The problem with Lyme disease is that the bacteria can create a hard shell around themselves when inactive so that the blood tests are unable to detect them. This is especially true when the disease has reached the chronic stage. The timing of the symptoms is often used by a medical provider to establish a time line to a tick bite or exposure to a high-risk region where the disease is commonly transmitted.

    Because the ticks that can spread Lyme disease are often the size of a pinhead, the ticks might not even be notice. A bulls-eye rash at the bite location is a trademark symptom of Lyme disease, but only about half of the people who are infected with the bacteria develop the rash. Once the disease reaches the chronic stage, chronic arthritis, joint pain, and neurological symptoms begin to appear, sometimes several months after the infection.

    Diagnosis Of Lyme Disease

    Lyme Disease Blood Tests part 1

    DANIEL L. DEPIETROPAOLO, M.D., Christiana Care Health Services, Wilmington, Delaware

    JOHN H. POWERS, M.D., National Institutes of Health, Bethesda, Maryland

    JAMES M. GILL, M.D., M.P.H., and ANDREW J. FOY, Christiana Care Health Services, Wilmington, Delaware

    Am Fam Physician. 2005 Jul 15 72:297-304.

    Patient information: See related handout about Lyme disease, written by the authors of this article.

    Lyme disease is a systemic illness resulting from infection with the spirochete Borrelia burgdorferi.1 According to the Centers for Disease Control and Prevention definition for reportable cases of Lyme disease, the annual number of cases increased from 7,943 in 1990 to 17,730 in 2000.2,3 The disease is most prevalent in children two to 15 years of age and in adults 30 to 59 years of age.3Figure 14 shows the endemicity of Lyme disease in areas of the United States.

    SORT: KEY RECOMMENDATIONS FOR PRACTICE

    Physicians should assess the pretest probability of a patient with suspected Lyme disease on the basis of clinical signs and symptoms and the likelihood of exposure.

    A = consistent, good-quality patient-oriented evidence B = inconsistent or limited-quality patient-oriented evidence C = consensus, disease-oriented evidence, usual practice, expert opinion, or case series. For information about the SORT evidence rating system, see page 209 or.

    SORT: KEY RECOMMENDATIONS FOR PRACTICE

    Figure 1.

    Figure 1.

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    Bartonella Species Igm Western Blot

    Bartonellosis is caused by Bartonella species, e.g. B. elizabethae, B. vinsonii, B. henselae, and B. quintana. Bartonellosis is a complex and progressively systemic illness which tends to mimic other diseases and is most likely known to be a co-infection with Lyme disease. Therefore, determination of specific antibodies is helpful in the diagnosis of Bartonellosis. The Bartonella IgG Western Blot panel detects specific antibodies in human serum to B. elizabethae, B. vinsonii, B. henselae, and B. quintana. IGeneX interpretation is based on internal validation studies.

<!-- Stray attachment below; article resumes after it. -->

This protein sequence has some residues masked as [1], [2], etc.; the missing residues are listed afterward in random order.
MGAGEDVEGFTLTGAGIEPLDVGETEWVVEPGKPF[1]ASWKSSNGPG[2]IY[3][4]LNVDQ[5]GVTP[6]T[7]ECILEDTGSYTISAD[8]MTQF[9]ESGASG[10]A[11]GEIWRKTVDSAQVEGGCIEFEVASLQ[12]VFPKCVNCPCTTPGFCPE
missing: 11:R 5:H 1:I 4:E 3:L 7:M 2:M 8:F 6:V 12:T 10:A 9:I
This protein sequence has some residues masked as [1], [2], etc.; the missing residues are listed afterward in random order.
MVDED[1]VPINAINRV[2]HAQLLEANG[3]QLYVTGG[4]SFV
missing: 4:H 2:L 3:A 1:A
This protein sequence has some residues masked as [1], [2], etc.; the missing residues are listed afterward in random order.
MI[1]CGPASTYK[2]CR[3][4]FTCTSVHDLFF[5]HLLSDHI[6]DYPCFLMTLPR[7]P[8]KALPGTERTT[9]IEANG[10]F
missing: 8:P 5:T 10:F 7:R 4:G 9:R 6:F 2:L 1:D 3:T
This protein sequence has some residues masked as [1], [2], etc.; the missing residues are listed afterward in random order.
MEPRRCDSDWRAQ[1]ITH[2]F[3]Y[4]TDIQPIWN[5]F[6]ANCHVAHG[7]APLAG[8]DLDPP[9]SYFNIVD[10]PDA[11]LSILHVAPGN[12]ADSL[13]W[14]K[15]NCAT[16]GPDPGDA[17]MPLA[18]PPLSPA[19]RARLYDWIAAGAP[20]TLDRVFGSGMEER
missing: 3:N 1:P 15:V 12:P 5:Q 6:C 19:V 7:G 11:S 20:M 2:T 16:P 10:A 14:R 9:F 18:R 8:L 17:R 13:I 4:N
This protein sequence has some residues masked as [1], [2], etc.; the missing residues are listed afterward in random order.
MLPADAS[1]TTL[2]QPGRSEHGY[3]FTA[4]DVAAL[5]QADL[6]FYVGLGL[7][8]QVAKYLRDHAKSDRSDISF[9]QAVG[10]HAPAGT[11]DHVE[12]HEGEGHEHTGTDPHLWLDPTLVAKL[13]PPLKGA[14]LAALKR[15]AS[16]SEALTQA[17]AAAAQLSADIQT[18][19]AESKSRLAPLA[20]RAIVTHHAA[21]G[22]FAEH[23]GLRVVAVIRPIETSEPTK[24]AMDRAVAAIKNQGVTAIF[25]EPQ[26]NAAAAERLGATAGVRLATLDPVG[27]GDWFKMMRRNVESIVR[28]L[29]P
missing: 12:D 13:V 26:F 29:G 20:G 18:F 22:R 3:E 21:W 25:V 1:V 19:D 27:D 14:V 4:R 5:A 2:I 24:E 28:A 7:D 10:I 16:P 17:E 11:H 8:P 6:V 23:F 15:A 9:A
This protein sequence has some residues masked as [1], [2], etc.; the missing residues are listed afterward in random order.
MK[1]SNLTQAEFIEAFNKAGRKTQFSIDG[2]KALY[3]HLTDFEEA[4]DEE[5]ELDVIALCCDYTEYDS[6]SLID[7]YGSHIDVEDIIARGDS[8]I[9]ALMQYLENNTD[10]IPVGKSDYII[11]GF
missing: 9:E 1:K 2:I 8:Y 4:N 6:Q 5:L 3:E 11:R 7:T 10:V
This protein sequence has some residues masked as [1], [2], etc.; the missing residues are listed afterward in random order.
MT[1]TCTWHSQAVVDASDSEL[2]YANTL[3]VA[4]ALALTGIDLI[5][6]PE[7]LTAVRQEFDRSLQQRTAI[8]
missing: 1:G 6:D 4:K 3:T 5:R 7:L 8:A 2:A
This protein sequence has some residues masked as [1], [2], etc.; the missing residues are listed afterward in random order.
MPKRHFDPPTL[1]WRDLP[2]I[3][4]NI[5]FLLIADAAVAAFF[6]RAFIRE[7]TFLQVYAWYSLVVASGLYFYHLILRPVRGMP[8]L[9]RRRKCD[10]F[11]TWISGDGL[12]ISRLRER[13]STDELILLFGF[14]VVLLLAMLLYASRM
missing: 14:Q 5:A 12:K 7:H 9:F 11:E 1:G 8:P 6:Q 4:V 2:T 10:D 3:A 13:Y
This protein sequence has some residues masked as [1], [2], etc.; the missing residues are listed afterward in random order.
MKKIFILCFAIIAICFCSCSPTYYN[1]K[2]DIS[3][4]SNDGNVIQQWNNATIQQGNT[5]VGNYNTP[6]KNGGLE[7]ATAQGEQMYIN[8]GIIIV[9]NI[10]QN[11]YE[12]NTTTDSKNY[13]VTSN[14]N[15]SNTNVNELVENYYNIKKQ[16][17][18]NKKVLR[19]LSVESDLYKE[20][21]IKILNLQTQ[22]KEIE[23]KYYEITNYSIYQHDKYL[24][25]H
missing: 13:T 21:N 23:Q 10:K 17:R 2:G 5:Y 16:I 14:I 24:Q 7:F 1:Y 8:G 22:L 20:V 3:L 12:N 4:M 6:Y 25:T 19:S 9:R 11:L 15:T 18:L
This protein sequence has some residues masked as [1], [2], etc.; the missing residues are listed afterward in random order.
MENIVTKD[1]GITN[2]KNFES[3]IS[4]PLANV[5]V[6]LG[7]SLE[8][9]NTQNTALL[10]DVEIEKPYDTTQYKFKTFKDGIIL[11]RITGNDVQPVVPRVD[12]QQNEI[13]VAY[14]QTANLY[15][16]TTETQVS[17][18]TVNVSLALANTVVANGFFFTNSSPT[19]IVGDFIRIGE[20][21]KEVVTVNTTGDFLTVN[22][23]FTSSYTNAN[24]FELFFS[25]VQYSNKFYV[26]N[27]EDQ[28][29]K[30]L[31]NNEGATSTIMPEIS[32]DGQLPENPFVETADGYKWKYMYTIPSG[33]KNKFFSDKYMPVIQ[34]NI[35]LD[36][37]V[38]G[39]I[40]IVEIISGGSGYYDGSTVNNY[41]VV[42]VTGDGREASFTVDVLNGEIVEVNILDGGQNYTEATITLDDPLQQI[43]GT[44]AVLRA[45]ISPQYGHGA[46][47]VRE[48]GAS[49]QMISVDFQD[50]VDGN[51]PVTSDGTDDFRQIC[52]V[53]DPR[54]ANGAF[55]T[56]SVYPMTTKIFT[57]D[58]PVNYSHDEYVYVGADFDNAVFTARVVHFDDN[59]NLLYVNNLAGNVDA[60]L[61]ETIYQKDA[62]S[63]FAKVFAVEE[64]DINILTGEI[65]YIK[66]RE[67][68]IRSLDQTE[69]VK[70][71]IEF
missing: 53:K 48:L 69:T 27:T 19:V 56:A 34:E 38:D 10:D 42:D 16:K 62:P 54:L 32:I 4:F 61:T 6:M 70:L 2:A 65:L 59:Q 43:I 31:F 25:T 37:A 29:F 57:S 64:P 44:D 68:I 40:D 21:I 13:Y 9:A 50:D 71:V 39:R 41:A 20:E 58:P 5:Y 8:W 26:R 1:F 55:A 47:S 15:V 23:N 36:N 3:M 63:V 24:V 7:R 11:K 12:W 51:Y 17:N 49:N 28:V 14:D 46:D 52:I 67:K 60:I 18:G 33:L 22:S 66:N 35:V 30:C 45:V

Interpretation:Positive: Presence of 2 or more specific antibodies to Bartonella antigen detected. If positive, species is determined.Indeterminate: Presence of one specific antibody to Bartonella antigen detected.Negative: No specific antibody to Bartonella antigen detected.

    Disclaimer: This test was developed and its performance characteristics determined by IGeneX, Inc. It has not been cleared or approved by the FDA. The FDA has determined that such approval is not necessary. The test is used for clinical purposes and should not be regarded as investigational or for research. IGeneX, Inc. is licensed by CMS and NYS to perform high complexity clinical laboratory testing.

    What Is A Lyme Disease Blood Test

    A Lyme disease blood test is used to determine if you have contracted Borrelia burgdorferi , the bacterium that causes Lyme disease. Lyme disease tests are conducted with a routine blood draw.

    While there are other species of Borrelia that cause Lyme disease, B. burgdorferi is the most common cause in the United States. Most antibody tests in the United States only test for B. burgdorferi, but other species-specific tests are available depending on a persons travel history.

    Lyme disease is transmitted to humans through ticks that are infected with Borrelia.

    • dizziness
    • shortness of breath

    Lyme disease can be difficult to diagnose. Ticks are very small, and the bites are not always noticeable. Symptoms of the disease can vary from person to person. Not everyone experiences the classic bulls-eye rash pattern around a tick bite.

    It should be noted that testing is not always required to make a diagnosis. For people with a classic bulls-eye rash living in a high risk area, testing is not recommended for diagnosis.

    Your doctor will use the results of a Lyme disease antibody test, along with the report of your symptoms, to confirm a diagnosis.

    Antibodies are proteins your body makes in response to foreign or harmful substances called antigens. Common antigens include:

    • bacteria
    • fungi
    • chemicals

    If you have never been exposed to B. burgdorferi, you will not have any Lyme disease antibodies in your bloodstream. In this case, your test will be negative.